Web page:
Check, Clean, Dry: preventing the spread of invasive species in the New Forest

11th August 2022

Freshwater Habitats Trust is encouraging people to adopt the simple three-step Check, Clean, Dry approach to prevent the spread of invasive species in the New Forest.

The New Forest is world famous for its wetland wildlife. From source to sea, the ponds and bogs, rivers and streams, mudflats and saltmarshes are all extremely special for plants and animals alike.

The grazing livestock and a landscape which boasts areas of clean unpolluted wetland habitats, make the New Forest one of the best and most Important Freshwater Landscapes and coastal areas in the UK.

The New Forest is the second smallest National Park, yet it has the highest proportion of designated land for nature conservation in England. This makes it an attractive location to live, work and play.

However, as it’s one of the most visited National Parks in England, people can sometimes have a negative impact on the plants and wildlife that have been here for thousands of years. As an ancient landscape with a deep natural history, it’s important to ensure our time in the Forest and along the coast goes without harm and keeps nature in balance. One such impact is the spread of invasive non-native species.

A New Forest pond (c) A Welstead

The spread of invasive species in the New Forest

Across the UK, we’ve seen an increase in the spread of non-native species introduced into the wild, usually by accident. The New Forest is no exception. The high movement of people means that some invasive non-native plants and animals have taken hold. When these species become dominant, this has a detrimental impact on the landscape and the native wildlife that lives here, disrupting the fragile balance of nature.

Our freshwater and coastal environments are particularly susceptible to invasive non-native species. This is because it doesn’t take long for seeds and animals to disperse and colonise through flowing water.

Once an invasive species takes over, the impacts include:

  • the loss of native plants and wildlife including fish and birds in some wetland habitats
  • reduced water quality
  • increased risk of flooding.

Crassula helmsii Close up of sprig of Crassula helmsii in someone's hand. Crassula helmsii

How you can help reduce the spread

Next time you visit the Forest, plan ahead to reduce the risk of spreading invasive species.

Invasive species can survive on damp clothing and kit for up to 14 days. It only takes one seed, egg or animal to take hold and become established in an ecosystem.

Organisations across the New Forest National Park are working in Partnership to raise awareness and actively eradicate invasive non-native species. It’s a big challenge, but in recent years Hampshire and Isle of Wight Wildlife Trust and others have been removing some of the worst offending invasive species, including Himalayan balsam and Japanese knotweed. Others, such as New Zealand pigmy weed and water primrose, are more difficult to tackle.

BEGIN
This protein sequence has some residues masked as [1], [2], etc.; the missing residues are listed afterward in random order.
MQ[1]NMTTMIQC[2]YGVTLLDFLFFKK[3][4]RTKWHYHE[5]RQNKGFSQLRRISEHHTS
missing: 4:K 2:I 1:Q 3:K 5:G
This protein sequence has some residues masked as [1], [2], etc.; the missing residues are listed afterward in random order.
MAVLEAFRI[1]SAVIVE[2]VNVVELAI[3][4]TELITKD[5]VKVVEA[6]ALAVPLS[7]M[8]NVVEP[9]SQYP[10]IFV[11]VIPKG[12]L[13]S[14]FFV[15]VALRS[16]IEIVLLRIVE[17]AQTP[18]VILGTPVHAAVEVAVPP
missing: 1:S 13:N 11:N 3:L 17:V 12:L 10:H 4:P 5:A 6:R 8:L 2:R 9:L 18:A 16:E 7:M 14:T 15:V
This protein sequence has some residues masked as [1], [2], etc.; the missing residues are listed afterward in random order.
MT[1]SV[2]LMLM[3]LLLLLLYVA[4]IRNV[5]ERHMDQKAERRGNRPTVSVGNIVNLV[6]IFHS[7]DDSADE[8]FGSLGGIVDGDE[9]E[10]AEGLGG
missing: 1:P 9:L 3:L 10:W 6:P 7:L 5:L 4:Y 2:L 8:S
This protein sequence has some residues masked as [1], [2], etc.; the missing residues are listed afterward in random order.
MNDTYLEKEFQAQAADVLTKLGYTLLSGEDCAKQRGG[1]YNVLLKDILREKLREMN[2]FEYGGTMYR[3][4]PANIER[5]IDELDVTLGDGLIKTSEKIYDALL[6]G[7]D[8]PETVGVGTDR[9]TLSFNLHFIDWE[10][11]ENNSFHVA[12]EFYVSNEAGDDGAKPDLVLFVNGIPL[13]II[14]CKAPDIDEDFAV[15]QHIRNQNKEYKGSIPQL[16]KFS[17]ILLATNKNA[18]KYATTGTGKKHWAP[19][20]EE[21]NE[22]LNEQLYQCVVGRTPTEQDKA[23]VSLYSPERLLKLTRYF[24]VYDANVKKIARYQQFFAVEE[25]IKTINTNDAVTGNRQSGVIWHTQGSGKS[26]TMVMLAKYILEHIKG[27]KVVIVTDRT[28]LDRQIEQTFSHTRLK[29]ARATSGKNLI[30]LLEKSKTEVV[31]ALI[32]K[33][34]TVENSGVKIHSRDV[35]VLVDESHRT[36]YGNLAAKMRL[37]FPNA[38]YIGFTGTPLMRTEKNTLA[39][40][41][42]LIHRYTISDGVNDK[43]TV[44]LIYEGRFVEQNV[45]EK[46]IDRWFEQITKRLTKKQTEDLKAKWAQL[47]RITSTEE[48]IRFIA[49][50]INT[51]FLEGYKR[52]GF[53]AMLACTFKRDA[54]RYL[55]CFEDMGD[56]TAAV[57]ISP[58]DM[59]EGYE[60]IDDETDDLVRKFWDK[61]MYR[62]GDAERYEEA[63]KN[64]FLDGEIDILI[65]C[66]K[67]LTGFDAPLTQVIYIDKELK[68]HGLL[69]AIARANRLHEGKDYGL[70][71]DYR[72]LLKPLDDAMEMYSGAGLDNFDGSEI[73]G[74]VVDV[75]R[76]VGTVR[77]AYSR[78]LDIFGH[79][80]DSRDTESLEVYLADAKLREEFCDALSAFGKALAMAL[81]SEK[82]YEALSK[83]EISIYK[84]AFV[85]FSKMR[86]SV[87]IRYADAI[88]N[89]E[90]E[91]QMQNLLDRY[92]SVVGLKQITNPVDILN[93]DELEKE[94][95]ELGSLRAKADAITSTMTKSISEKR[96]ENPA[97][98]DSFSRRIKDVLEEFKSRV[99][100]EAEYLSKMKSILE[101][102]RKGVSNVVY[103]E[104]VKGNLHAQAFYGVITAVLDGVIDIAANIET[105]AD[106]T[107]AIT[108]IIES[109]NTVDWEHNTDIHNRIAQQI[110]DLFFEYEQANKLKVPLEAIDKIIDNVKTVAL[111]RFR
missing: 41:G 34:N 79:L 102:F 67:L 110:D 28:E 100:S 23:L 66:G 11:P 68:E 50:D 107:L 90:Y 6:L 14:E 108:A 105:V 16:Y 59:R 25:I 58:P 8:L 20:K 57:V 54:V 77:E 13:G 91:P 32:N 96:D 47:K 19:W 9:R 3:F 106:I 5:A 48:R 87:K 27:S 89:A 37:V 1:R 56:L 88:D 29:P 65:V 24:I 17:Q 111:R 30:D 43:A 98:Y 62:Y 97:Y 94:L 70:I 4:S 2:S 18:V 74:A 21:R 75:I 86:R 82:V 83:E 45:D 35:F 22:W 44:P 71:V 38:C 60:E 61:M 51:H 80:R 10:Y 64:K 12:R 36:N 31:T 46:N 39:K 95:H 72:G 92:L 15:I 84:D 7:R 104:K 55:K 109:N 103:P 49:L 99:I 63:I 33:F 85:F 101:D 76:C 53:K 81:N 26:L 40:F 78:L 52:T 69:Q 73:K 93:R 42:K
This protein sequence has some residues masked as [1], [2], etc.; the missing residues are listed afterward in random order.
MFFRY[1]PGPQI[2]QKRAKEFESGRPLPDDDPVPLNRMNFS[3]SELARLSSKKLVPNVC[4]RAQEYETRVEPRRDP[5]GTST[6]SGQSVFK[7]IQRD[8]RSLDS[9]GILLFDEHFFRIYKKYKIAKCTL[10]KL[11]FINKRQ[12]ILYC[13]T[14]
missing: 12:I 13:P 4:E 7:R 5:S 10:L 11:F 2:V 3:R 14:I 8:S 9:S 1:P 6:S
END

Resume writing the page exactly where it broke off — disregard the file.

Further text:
Check, Clean, Dry 

Check, Clean, Dry is a national campaign led by the GB Non-native Species Secretariat (NNSS).

Whatever activities you’re planning in the New Forest, adopting the Check, Clean, Dry approach will help to reduce the risk of accidentally introducing any invasive species  Always check that a recreational activity is permitted before you arrive. Cycling, camping, fishing and access to water are only allowed in designated places.

Many invasive species can cling onto bike tyres, kayaks and other paddle sports vessels, fishing equipment, children’s pond dipping nets, footwear and clothing including buoyancy aids and even tents and camping equipment.


  1. After finishing your activity check your equipment, clothes and footwear for mud, animals (even small), and plant material.
  2. Remove anything you find and leave it at the site.
  3. Make sure you check nooks and hard to reach places on fishing kit, paddle vessels, camping gear and footwear.
  4. Don’t forget to check the dog as they too can carry invasive species from the last place they visited.


  1. Once away from the natural environment, clean everything thoroughly as a soon as you can.
  2. Some equipment can be cleaned using hot water. This is a quick and effective method to clean equipment and kit. It is recommended you submerge for about 15 minutes at around 45 degrees. This will kill most aquatic invasive non-native species.
  3. For everything else, clean using water and a damp cloth or a boot brush. Don’t forget the hard to reach places in boats, nets, buoyancy aids, bike tyres and footwear.


  1. Drain equipment, such as paddle sport boats.
  2. It’s vital to dry equipment, footwear and clothing for as long as possible before using elsewhere.

Some extra tips to stop the spread

Your vehicle could spread invasive species. Please keep to established and permitted roads, tracks and parking areas to minimise the risk. Parking on verges in the National Park is prohibited for this and many other reasons.

Follow the Be Plant Wise approach. Think about which plants you are putting into your garden and try to stop non-native plants spreading into the wild.

Our message is:

  • come prepared
  • check where to go
  • make sure you have clean footwear and kit
  • keep to the car parks and tracks
  • leave nothing behand and only take away a love of the Forest.

In partnership with the New Forest National Park Authority and funded by the Green Recovery Challenge Fund and Environment Agency, Our project, Wilder for Water, works with visitors, organisations and businesses to raise awareness of the special qualities of the New Forest waterscape. Together, we’re promoting a best practice ‘clean water standard’ for camping and recreation across the National Park and beyond.